“I feel like my songs are how I stare my own anxiety in the face.” This is how Cameron Daigle, of the Chicago act Seaxes, describes the band’s claustrophobic, nervy approach to their music, a neurotic, tense, and highly volatile blend of post-punk and noise rock. It’s a fitting description-- where many other bands would choose to elide or make abstract the darker themes of their work, Seaxes chooses to center the discomfort, in the process producing something as cathartic as it is paranoid.
Although Seaxes has only existed in its current form since 2017, the band’s roots go back to over a decade, when Daigle was residing in Florida. Despite having a band name, lyrics, and a few roughly-recorded home demos, the project didn’t coalesce properly until Daigle moved to Chicago and hooked up with drummer Cooper Glodoski, intuitively bonding over a mutual love of perennial dance-punk favorites the Yeah Yeah Yeahs and the deeply textured melodies of Pinback. The two have mostly played as a duo since then-- including during the recording of their debut self-titled EP-- though they have recently added bassist Ron Petzke, of Chicagoland underground favorites such as Weekend Nachos, Bongripper, and CSTVT, to their stable.
It’s appropriate that Seaxes’ debut release dropped in March, right as the COVID-19 pandemic was beginning to take hold; their music perfectly mirrors the overwhelming sense of dread. But, without shrinking back or shying away from the uglier aspects of the human condition, the irrepressibly rabid sound of Seaxes doesn’t just ring deeply true and empathetic, but truly courageous as well.
Drawing from a well of personal experiences and traumas, Daigle’s lyrics and apocalyptic, apoplectic vocal performances walk a razor-thin edge between full-bodied emotional purging and, as Daigle themself puts it, “frustrated parody.” That tragicomic sensibility imbues opener “All the Advantages” with both wit and pathos, and gives the band license to explore more unsettling territory: the desperate, self-sabotaging final gasps of an imploding relationship in “Vertigo”; familial trauma and loss in “Fin”; and, with some help from Haruki Murakami and Daigle’s upbringing in the world of Christian punk rock, ruminations on the ideas of death and the afterlife in “The Well.”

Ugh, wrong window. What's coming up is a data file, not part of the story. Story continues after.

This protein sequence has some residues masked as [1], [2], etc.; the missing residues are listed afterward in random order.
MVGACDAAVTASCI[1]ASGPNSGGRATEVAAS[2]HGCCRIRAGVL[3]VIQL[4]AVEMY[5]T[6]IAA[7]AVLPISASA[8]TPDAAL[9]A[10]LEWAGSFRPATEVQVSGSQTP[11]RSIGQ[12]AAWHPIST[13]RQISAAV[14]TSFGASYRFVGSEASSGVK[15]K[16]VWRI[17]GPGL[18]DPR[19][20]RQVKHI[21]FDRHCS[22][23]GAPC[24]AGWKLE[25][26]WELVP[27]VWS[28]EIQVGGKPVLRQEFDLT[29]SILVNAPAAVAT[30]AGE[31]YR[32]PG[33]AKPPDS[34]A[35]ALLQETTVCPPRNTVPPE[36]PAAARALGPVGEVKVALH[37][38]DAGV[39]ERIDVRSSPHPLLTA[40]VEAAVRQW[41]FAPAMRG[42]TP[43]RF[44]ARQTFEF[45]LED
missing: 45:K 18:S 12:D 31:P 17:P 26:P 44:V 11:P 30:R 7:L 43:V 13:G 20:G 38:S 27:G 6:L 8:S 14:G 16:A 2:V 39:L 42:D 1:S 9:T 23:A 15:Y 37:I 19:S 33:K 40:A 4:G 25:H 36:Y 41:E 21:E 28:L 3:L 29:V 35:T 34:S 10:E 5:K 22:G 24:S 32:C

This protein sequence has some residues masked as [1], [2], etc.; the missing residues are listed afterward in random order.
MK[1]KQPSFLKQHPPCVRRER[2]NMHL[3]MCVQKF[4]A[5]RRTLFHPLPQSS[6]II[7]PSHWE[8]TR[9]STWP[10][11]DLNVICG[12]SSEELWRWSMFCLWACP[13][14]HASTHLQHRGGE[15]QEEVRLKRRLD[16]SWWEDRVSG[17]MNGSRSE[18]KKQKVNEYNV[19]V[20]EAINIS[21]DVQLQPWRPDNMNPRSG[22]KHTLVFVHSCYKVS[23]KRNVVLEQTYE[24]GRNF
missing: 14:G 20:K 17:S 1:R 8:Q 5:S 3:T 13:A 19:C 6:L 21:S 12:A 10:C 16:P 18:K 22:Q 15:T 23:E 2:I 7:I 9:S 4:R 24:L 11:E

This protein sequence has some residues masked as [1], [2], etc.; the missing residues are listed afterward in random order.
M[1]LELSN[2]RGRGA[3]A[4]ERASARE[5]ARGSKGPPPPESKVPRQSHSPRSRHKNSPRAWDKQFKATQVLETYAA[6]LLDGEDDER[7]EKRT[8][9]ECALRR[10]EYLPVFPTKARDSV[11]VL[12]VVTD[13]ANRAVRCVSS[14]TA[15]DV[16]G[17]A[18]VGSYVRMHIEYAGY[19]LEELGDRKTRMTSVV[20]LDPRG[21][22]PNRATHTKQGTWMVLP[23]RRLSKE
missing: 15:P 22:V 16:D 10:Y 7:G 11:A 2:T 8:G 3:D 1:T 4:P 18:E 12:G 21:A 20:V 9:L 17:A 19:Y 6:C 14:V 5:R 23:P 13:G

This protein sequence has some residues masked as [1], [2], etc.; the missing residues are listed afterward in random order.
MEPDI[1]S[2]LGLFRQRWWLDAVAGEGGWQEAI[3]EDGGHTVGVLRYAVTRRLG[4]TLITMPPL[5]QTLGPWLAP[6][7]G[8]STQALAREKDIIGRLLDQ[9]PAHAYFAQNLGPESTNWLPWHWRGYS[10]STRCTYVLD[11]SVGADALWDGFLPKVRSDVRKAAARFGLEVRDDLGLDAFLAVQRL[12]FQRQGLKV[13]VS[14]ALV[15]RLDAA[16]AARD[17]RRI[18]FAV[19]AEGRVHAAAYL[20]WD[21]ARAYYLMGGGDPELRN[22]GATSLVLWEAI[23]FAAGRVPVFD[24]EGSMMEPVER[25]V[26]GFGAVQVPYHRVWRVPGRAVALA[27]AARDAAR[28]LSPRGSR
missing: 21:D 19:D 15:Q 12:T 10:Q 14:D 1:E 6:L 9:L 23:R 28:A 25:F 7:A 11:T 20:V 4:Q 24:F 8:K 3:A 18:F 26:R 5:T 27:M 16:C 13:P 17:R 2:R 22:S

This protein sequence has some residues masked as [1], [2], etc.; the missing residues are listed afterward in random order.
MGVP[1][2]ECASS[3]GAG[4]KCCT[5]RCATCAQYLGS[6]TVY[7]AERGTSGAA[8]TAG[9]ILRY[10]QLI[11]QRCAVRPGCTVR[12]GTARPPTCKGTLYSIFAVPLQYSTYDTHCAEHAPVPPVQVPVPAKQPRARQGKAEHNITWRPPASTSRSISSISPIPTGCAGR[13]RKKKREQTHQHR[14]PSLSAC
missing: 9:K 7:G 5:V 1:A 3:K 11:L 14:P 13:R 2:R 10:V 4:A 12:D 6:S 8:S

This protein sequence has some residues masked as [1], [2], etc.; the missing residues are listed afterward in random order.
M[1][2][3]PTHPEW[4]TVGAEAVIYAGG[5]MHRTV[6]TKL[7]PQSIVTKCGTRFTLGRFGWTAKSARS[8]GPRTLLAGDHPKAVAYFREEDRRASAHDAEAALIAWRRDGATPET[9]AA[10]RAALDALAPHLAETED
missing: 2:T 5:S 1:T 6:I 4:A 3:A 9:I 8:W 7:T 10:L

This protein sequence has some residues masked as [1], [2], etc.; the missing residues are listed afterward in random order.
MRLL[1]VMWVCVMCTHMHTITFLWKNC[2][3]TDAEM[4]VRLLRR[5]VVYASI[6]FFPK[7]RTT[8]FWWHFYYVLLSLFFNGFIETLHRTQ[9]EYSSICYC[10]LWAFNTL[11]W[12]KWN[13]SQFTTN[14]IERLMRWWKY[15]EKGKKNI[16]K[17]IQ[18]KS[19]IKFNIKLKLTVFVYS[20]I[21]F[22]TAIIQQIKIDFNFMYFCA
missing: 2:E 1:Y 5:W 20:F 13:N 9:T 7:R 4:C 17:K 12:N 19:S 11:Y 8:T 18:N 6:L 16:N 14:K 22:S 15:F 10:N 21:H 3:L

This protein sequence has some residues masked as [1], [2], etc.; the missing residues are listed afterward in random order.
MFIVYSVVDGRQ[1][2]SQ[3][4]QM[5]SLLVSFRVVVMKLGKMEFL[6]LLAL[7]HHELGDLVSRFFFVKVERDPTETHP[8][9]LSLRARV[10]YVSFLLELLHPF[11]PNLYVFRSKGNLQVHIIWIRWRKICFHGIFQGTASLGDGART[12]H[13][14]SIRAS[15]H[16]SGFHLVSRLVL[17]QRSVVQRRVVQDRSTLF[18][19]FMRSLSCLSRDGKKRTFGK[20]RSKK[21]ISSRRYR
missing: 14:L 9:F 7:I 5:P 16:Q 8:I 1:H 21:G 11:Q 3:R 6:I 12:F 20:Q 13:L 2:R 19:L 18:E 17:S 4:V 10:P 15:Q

The music matches the unconventionality and desperation of the lyrics and vocals in perfect lockstep; Glodoski’s drum work refrains from business or hyperactivity, his patterns accentuating the rhythmic jabs and jerks of the band’s compositions with a finely-honed acuity and loving attention to detail. The synchronicity of the performances contrasts with the aggressively antisocial and alienated nature of the music itself, to breathtaking aesthetic effect. Daigle’s guitar work is the other half of the formula; they proudly play an aluminum guitar through an enormous and crushingly loud Sunn amp, while their frequent use of octave chords and harsh distortion brings to mind a formula that’s one part Steve Albini and one part Drive Like Jehu. With only two people in the studio, Seaxes are able to conjure a sound that’s as oppressive and overwhelming as it is purgative and life-affirming.
Though on a hiatus from performing live during the pandemic, Seaxes are a band that demands attention-- not just because they are unbelievably loud, but because their brand of arch-yet-accessible songwriting naturally complements the anxious and all-too-human nature of the world in which we currently live, and they show no signs of softening their approach. “I don’t know how to write a love song,” confesses Daigle. “This is how I process fears.” And in that regard, Seaxes are immediate, visceral, and vital like few others.